Appraisers have nearly unlimited possibilities in how they report the results of appraisal assignments. These choices could be oral appraisal reports, written appraisal reports, limited written appraisal reports, or many standardized report forms. The appropriate appraisal report format is determined by the appraiser and the client, considering the appraisal’s intended use and specific requirements of the client and regulatory agencies. Available appraisal formats evolve as professional appraisal standards and regulatory requirements change. Awareness of current reporting options is required of any professional real estate appraiser.
Types of Appraisal Report Forms
A professional appraiser agrees to present assignment results in a manner that best serves the appraisal’s intended use. Intended use is influenced by the client’s needs (including any applicable legal, oversight, or regulatory requirements). In any format, an appraisal report must not be misleading, must contain enough information for its intended users to understand, and must include all assumptions, limiting conditions, and restrictions applicable to the assignment. The Record Keeping and Scope of Work Rules, as well as Standard 2 of the Uniform Standards of Professional Appraisal Practice (USPAP), guide licensed appraisers in creating and delivering the proper appraisal reports.
Oral reports are acceptable in some situations; nevertheless, these somewhat unconventional form of reports must address all the elements that are normally included in written reports. Also, the appraiser’s workfile must be complete enough for him/her to create a written Appraisal Report if the need arises.
USPAP currently describes two types of hard-copy appraisal reports: the Appraisal Report and the Restricted Appraisal Report. These formats vary by the level of detail required. Furthermore, the Restricted Appraisal Report must be intended for client-only use. And, as with oral reports, the appraiser’s workfile must include everything necessary to produce an Appraisal Report.
Written reports can be presented in narrative style or standardized forms. Nearly all residential appraisals are reported in forms, which are usually delivered electronically. There are standardized forms for many types of real estate, including single- and multi-family residences, mobile homes, and condominiums. While form reports have standardized layouts, they must still contain enough detail to meet professional appraisal formats. When the appropriate information doesn’t fit within a specific form area, a professional appraiser attaches additional content to ensure understanding.
Appraisal Report Form Requirements
Government-sponsored enterprises, such as the Federal National Mortgage Association (Fannie Mae) and the Federal Home Loan Mortgage Corporation (Freddie Mac), purchase home loans to create a secondary securitized investment market. Because Fannie Mae is such a major component of residential investment, it has developed a variety of appraisal report forms to standardize and streamline its assets. Loan insurers, such as the Veterans Administration and the Farmers Home Administration, also rely on standardized appraisal form reports. Proprietary appraisal software is configured to meet the requirements of many standard appraisal forms. Appraisers who use appraisal forms receive specialist training—both from professional groups and real estate schools—to maintain the competency required for this appraisal specialty.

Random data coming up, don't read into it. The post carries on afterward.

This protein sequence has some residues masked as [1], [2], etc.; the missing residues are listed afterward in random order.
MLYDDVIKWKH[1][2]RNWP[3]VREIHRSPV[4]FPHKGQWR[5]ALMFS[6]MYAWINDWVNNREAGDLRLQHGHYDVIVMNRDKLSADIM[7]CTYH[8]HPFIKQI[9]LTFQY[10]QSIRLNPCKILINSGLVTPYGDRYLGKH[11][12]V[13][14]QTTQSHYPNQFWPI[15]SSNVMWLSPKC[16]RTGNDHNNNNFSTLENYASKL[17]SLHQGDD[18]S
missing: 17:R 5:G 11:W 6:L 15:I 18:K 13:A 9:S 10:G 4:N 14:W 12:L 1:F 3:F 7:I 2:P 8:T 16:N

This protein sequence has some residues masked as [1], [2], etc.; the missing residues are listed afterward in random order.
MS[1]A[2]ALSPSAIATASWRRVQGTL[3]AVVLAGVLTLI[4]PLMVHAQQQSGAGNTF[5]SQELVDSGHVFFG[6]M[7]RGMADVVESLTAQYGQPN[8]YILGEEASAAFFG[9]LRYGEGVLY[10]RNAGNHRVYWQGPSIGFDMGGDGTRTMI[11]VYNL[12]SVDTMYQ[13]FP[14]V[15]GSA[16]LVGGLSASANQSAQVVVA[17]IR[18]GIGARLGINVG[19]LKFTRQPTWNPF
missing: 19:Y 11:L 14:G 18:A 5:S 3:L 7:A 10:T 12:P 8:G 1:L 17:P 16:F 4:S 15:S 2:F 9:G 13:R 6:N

Some clients such as large lending institutions, relocation companies, and government agencies have additional requirements for appraisal form reports. Professional appraisers verify such requirements before they undertake appraisal tasks.
The most commonly used single-family residential appraisal form is the Uniform Residential Appraisal Report (URAR), also called Form 1004. Form 1004C is used for single-family manufactured housing, Form 1073 for condominium units, and Form 1025 for small multi-family residential investment properties.
There are also forms for specific appraisal situations. Appraisal assignments that dispense with an interior inspection of a subject property include extraordinary assumptions about the property’s condition and layout. Form 2055 reports the appraisal of single-family residence without interior inspection; Form 1075 does the same for condominium units. Form 1004D reports an updated appraisal.
USPAP Biennial Evolution: Changing Practice Standards
USPAP is updated by the Appraisal Standards Board every two years. Revisions result from alterations in appraisal techniques and intended uses for appraisals. Standardized forms also are modified to reflect USPAP changes and accommodate the needs of intended users. USPAP will next be revised for the 2020 edition; therefore, appraisers and their clients are encouraged to review and comment on proposed changes.
Summing it Up
Competent appraisers adjust the scope of work for their appraisals based on both professional ethics and the needs of their clients. They also choose appropriate reporting options according to their clients’ intended uses of value opinions. Appraisal can be delivered orally or in a range of written formats. Written reports can be extensive and thorough (or sometimes restricted), as appraisal assignments demand. Regulatory agencies have developed standardized forms to report appraisals of many types of real property. Appraisal standards and report forms transform over time, as property types, market forces, and lending practices change.